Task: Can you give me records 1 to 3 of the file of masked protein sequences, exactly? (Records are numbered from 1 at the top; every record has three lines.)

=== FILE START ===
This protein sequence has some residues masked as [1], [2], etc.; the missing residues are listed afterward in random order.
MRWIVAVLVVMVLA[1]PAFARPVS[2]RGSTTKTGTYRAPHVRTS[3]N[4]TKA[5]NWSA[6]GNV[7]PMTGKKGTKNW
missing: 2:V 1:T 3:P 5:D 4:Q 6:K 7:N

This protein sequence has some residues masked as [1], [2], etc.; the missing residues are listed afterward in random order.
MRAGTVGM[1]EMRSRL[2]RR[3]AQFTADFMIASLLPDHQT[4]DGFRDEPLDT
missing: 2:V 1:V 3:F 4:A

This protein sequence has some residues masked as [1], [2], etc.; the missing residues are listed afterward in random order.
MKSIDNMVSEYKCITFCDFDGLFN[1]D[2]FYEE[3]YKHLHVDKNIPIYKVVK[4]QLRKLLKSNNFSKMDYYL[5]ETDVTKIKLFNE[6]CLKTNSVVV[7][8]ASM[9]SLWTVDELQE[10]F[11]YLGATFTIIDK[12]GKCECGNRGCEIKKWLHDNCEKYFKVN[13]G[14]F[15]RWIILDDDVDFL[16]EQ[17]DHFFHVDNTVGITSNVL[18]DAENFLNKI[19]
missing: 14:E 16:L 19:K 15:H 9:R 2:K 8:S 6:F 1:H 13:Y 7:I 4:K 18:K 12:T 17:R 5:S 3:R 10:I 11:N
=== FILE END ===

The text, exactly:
This protein sequence has some residues masked as [1], [2], etc.; the missing residues are listed afterward in random order.
MRWIVAVLVVMVLA[1]PAFARPVS[2]RGSTTKTGTYRAPHVRTS[3]N[4]TKA[5]NWSA[6]GNV[7]PMTGKKGTKNW
missing: 2:V 1:T 3:P 5:D 4:Q 6:K 7:N

This protein sequence has some residues masked as [1], [2], etc.; the missing residues are listed afterward in random order.
MRAGTVGM[1]EMRSRL[2]RR[3]AQFTADFMIASLLPDHQT[4]DGFRDEPLDT
missing: 2:V 1:V 3:F 4:A

This protein sequence has some residues masked as [1], [2], etc.; the missing residues are listed afterward in random order.
MKSIDNMVSEYKCITFCDFDGLFN[1]D[2]FYEE[3]YKHLHVDKNIPIYKVVK[4]QLRKLLKSNNFSKMDYYL[5]ETDVTKIKLFNE[6]CLKTNSVVV[7][8]ASM[9]SLWTVDELQE[10]F[11]YLGATFTIIDK[12]GKCECGNRGCEIKKWLHDNCEKYFKVN[13]G[14]F[15]RWIILDDDVDFL[16]EQ[17]DHFFHVDNTVGITSNVL[18]DAENFLNKI[19]
missing: 14:E 16:L 19:K 15:H 9:R 2:K 8:S 6:F 1:H 13:Y 7:I 4:K 18:K 12:T 17:R 5:S 3:R 10:I 11:N